good / goŏd/ • adj. (bet·ter / ˈbetər/ , best / best/ ) 1. to be desired or approved of: we live at peace with each other, which is good a good quality of life. ∎ pleasing and welcome: she was pleased to hear good news about him. ∎ expressing approval: the play had good reviews. 2. having the qualities required for a particular role: the schools here are good. ∎ functioning or performed well: good health either she was feeling chastened or she was doing a good act. ∎ appropriate to a particular purpose: this is a good month for planting seeds. ∎ (of language) with correct grammar and pronunciation: she speaks good English. ∎ strictly adhering to or fulfilling all the principles of a particular cause, religion, or party: a good Catholic girl. ∎ (of a ticket) valid: the ticket is good for travel from May to September. 3. possessing or displaying moral virtue: I've met many good people who made me feel ashamed of my own shortcomings| [as pl. n.] (the good) the rich and the good shared the same fate as the poor and the bad. ∎ showing kindness: you are good—thank you. ∎ obedient to rules or conventions: accustom the child to being rewarded for good behavior. ∎ used to address or refer to people, esp. in a patronizing or humorous way: the good people of the city were disconcerted. ∎ commanding respect: he was concerned with establishing and maintaining his good name. ∎ belonging or relating to a high social class: he comes from a good family. 4. giving pleasure; enjoyable or satisfying: the streets fill up with people looking for a good time. ∎ pleasant to look at; attractive: you're looking pretty good. ∎ (of food and drink) having a pleasant taste: the scampi was very good. ∎ (of clothes) smart and suitable for formal wear: he went upstairs to change out of his good suit. 5. thorough: the attic needed a good cleaning have a good look around. ∎ used to emphasize that a number is at least as great as one claims: they're a good twenty years younger. ∎ used to emphasize a following adjective: we had a good long hug. ∎ fairly large: a good crowd | fig. there's a good chance that we may be able to help you. 6. used in conjunction with the name of God or a related expression as an exclamation of extreme surprise or anger: good heavens! • n. 1. that which is morally right; righteousness: a mysterious balance of good and evil. 2. benefit or advantage to someone or something: he is too clever for his own good. 3. (goods) merchandise or possessions: imports of luxury goods. ∎ Brit. things to be transported, as distinct from passengers: a means of transporting passengers as well as goods | [as adj.] a goods train. ∎ (the goods) inf. the genuine article. • adv. inf. well: my mother could never cook this good. PHRASES: all to the good to be welcomed without qualification: as good as —— very nearly ——: she's as good as here. ∎ used of a result which will inevitably follow: if we pass on the information, he's as good as dead. be any (or no or much) good have some (or none or much) merit: tell me whether that picture is any good. ∎ be of some (or none or much) help in dealing with a situation: it was no good trying to ward things off. be so good as (or be good enough) to do something used to make a polite request: would you be so good as to answer. be —— to the good have a specified net profit or advantage: I came out $7 to the good. come up with (or deliver) the goods inf. do what is expected or required of one. do good 1. act virtuously, esp. by helping others. 2. make a helpful contribution to a situation: could the discussion do any good? do someone good be beneficial to someone, esp. to their health: the walk will do you good. for good (and all) forever; definitively: the experience almost frightened me away for good. get (or have) the goods on inf. obtain (or possess) information about (someone) that may be used to their detriment. good and —— inf. used as an intensifier before an adjective or adverb: it'll be good and dark by then. (as) good as gold (esp. of a child) extremely well behaved. (as) good as new in a very good condition or state, close to the original state again after damage, injury, or illness: the skirt looked as good as new. the Good Book the Bible. good for 1. having a beneficial effect on: smoking is not good for the lungs. 2. reliably providing: they found him good for a laugh. ∎ sufficient to pay for: his money was good for a bottle of whiskey. good for (or him, her, etc.) ! used as an exclamation of approval toward a person, esp. for something that they have achieved: “I'm taking my driving test next month.” “Good for you!” the Good Shepherd a name for Jesus. good wine needs no bushsee wine. a good word words in recommendation or defense of a person: I hoped you might put in a good word for me with your friends. have a good mind to do somethingsee mind. in someone's good bookssee book. in good time 1. with no risk of being late: I arrived in good time. 2. (also all in good time) in due course but without haste: you shall have a puppy all in good time. make good be successful: a college friend who made good in Hollywood. make something good 1. compensate for loss, damage, or expense: if I scratched the table, I'd make good the damage. ∎ repair or restore after damage: make good the wall where you have buried the cable. 2. fulfill a promise or claim: I challenged him to make good his boast. one good turn deserves anothersee turn. put a good face on somethingsee face. take something in good part not be offended by something: he took her abruptness in good part. up to no good doing something wrong.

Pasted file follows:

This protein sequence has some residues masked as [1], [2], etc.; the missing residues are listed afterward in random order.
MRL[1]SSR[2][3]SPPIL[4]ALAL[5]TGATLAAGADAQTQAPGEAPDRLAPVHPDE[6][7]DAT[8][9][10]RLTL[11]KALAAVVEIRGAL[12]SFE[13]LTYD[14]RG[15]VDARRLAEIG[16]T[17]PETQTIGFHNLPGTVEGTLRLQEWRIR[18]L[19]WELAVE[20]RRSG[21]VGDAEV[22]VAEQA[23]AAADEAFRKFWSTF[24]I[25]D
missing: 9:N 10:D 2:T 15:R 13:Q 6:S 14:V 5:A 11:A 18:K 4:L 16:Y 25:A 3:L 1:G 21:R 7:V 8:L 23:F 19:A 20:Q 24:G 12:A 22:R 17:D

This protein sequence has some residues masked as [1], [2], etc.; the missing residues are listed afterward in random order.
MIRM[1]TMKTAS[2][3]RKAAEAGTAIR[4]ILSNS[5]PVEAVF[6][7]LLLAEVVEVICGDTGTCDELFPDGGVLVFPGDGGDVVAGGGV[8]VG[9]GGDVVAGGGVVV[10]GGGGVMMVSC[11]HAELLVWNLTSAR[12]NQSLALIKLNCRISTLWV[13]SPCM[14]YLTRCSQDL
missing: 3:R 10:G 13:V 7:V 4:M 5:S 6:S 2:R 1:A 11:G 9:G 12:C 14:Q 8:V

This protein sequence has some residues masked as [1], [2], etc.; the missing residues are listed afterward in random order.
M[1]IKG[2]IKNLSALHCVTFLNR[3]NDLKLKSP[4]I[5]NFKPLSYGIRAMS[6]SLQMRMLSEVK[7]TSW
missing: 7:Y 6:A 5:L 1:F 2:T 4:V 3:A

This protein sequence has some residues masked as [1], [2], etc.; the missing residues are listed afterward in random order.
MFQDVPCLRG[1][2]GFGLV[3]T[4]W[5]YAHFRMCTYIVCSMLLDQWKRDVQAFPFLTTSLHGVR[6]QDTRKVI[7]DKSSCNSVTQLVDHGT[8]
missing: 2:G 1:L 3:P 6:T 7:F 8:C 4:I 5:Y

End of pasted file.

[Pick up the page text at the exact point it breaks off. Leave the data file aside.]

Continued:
"good." The Oxford Pocket Dictionary of Current English. . Encyclopedia.com. (August 16, 2017). http://www.encyclopedia.com/humanities/dictionaries-thesauruses-pictures-and-press-releases/good-1